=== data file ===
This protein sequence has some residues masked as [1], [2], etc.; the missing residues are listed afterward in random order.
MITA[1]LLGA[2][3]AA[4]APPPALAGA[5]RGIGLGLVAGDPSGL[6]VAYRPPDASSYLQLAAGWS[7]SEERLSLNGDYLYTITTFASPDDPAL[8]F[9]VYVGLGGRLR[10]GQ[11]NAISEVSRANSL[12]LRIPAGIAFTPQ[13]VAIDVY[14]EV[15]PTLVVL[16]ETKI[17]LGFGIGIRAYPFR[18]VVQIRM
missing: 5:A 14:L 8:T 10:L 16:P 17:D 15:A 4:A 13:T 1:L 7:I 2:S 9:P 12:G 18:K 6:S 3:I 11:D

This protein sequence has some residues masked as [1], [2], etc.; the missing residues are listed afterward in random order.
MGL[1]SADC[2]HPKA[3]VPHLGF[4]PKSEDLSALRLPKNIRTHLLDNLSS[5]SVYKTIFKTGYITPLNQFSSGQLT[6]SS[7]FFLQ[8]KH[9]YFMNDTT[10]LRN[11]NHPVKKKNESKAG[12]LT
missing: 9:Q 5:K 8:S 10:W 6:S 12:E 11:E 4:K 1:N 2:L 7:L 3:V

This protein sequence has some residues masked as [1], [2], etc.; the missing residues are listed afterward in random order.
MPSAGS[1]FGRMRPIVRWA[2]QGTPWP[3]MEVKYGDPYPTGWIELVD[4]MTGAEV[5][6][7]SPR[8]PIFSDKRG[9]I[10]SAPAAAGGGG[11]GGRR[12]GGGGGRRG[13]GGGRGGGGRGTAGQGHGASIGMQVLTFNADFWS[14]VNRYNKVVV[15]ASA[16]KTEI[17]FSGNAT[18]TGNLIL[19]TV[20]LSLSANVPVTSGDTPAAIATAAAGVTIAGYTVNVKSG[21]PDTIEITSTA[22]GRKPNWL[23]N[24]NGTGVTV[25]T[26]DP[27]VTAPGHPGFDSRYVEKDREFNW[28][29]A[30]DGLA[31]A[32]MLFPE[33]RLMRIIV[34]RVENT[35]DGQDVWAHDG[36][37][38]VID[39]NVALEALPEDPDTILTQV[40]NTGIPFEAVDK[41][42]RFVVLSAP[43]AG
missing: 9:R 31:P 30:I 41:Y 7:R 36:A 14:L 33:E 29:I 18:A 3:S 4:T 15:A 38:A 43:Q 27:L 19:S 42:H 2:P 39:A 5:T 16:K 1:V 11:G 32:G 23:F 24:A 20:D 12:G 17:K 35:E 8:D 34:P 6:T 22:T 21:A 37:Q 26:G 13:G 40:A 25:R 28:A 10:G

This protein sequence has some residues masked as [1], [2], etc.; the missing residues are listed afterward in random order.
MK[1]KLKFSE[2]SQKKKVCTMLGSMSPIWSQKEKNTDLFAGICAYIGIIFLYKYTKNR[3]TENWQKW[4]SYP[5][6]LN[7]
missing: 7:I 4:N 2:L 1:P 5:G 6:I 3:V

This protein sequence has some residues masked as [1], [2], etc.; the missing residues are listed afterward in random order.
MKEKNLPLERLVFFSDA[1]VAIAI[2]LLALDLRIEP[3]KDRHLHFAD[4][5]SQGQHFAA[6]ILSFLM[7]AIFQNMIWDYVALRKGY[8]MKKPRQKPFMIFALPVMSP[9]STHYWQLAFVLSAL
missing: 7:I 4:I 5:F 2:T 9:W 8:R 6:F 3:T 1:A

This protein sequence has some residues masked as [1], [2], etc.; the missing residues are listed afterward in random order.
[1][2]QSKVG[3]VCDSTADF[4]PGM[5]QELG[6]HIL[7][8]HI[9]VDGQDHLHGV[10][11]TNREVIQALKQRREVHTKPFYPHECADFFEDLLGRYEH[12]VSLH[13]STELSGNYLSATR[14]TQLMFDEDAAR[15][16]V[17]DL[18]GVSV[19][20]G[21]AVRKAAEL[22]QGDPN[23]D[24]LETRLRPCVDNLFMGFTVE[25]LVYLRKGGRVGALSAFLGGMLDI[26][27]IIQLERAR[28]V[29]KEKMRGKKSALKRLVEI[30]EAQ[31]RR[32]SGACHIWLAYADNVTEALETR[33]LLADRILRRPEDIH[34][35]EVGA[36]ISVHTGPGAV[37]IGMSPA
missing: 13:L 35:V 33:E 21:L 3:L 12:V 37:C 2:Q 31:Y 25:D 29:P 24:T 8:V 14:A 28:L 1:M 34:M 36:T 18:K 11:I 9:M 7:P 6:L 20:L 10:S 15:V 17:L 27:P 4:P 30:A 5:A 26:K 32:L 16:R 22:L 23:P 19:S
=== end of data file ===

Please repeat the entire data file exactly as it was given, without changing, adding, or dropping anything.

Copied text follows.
This protein sequence has some residues masked as [1], [2], etc.; the missing residues are listed afterward in random order.
MITA[1]LLGA[2][3]AA[4]APPPALAGA[5]RGIGLGLVAGDPSGL[6]VAYRPPDASSYLQLAAGWS[7]SEERLSLNGDYLYTITTFASPDDPAL[8]F[9]VYVGLGGRLR[10]GQ[11]NAISEVSRANSL[12]LRIPAGIAFTPQ[13]VAIDVY[14]EV[15]PTLVVL[16]ETKI[17]LGFGIGIRAYPFR[18]VVQIRM
missing: 5:A 14:L 8:T 10:L 16:P 17:D 15:A 4:A 13:T 1:L 7:I 2:S 9:P 12:G 18:K 6:S 3:I 11:D

This protein sequence has some residues masked as [1], [2], etc.; the missing residues are listed afterward in random order.
MGL[1]SADC[2]HPKA[3]VPHLGF[4]PKSEDLSALRLPKNIRTHLLDNLSS[5]SVYKTIFKTGYITPLNQFSSGQLT[6]SS[7]FFLQ[8]KH[9]YFMNDTT[10]LRN[11]NHPVKKKNESKAG[12]LT
missing: 9:Q 5:K 8:S 10:W 6:S 12:E 11:E 4:K 1:N 2:L 7:L 3:V

This protein sequence has some residues masked as [1], [2], etc.; the missing residues are listed afterward in random order.
MPSAGS[1]FGRMRPIVRWA[2]QGTPWP[3]MEVKYGDPYPTGWIELVD[4]MTGAEV[5][6][7]SPR[8]PIFSDKRG[9]I[10]SAPAAAGGGG[11]GGRR[12]GGGGGRRG[13]GGGRGGGGRGTAGQGHGASIGMQVLTFNADFWS[14]VNRYNKVVV[15]ASA[16]KTEI[17]FSGNAT[18]TGNLIL[19]TV[20]LSLSANVPVTSGDTPAAIATAAAGVTIAGYTVNVKSG[21]PDTIEITSTA[22]GRKPNWL[23]N[24]NGTGVTV[25]T[26]DP[27]VTAPGHPGFDSRYVEKDREFNW[28][29]A[30]DGLA[31]A[32]MLFPE[33]RLMRIIV[34]RVENT[35]DGQDVWAHDG[36][37][38]VID[39]NVALEALPEDPDTILTQV[40]NTGIPFEAVDK[41][42]RFVVLSAP[43]AG
missing: 9:R 31:P 30:I 41:Y 7:R 36:A 14:L 33:E 29:I 18:A 3:S 4:T 15:A 38:A 43:Q 27:L 19:S 42:H 2:P 39:A 5:T 16:K 1:V 11:G 32:G 23:F 24:A 20:D 12:G 17:K 35:E 8:D 34:P 6:T 22:T 21:A 37:Q 26:G 13:G 40:A 25:R 28:A 10:G

This protein sequence has some residues masked as [1], [2], etc.; the missing residues are listed afterward in random order.
MK[1]KLKFSE[2]SQKKKVCTMLGSMSPIWSQKEKNTDLFAGICAYIGIIFLYKYTKNR[3]TENWQKW[4]SYP[5][6]LN[7]
missing: 7:I 4:N 2:L 1:P 5:G 6:I 3:V

This protein sequence has some residues masked as [1], [2], etc.; the missing residues are listed afterward in random order.
MKEKNLPLERLVFFSDA[1]VAIAI[2]LLALDLRIEP[3]KDRHLHFAD[4][5]SQGQHFAA[6]ILSFLM[7]AIFQNMIWDYVALRKGY[8]MKKPRQKPFMIFALPVMSP[9]STHYWQLAFVLSAL
missing: 7:I 4:I 5:F 2:T 9:W 8:R 6:F 3:T 1:A

This protein sequence has some residues masked as [1], [2], etc.; the missing residues are listed afterward in random order.
[1][2]QSKVG[3]VCDSTADF[4]PGM[5]QELG[6]HIL[7][8]HI[9]VDGQDHLHGV[10][11]TNREVIQALKQRREVHTKPFYPHECADFFEDLLGRYEH[12]VSLH[13]STELSGNYLSATR[14]TQLMFDEDAAR[15][16]V[17]DL[18]GVSV[19][20]G[21]AVRKAAEL[22]QGDPN[23]D[24]LETRLRPCVDNLFMGFTVE[25]LVYLRKGGRVGALSAFLGGMLDI[26][27]IIQLERAR[28]V[29]KEKMRGKKSALKRLVEI[30]EAQ[31]RR[32]SGACHIWLAYADNVTEALETR[33]LLADRILRRPEDIH[34][35]EVGA[36]ISVHTGPGAV[37]IGMSPA
missing: 13:L 35:V 33:E 21:L 3:L 12:V 37:C 2:Q 31:Y 25:D 29:P 24:T 8:V 14:A 28:L 1:M 34:M 36:T 18:K 11:I 9:M 7:P 6:L 20:L 10:S 15:V 17:L 27:P 4:P 30:A 5:A 26:K 32:L 16:R 22:L 23:P 19:S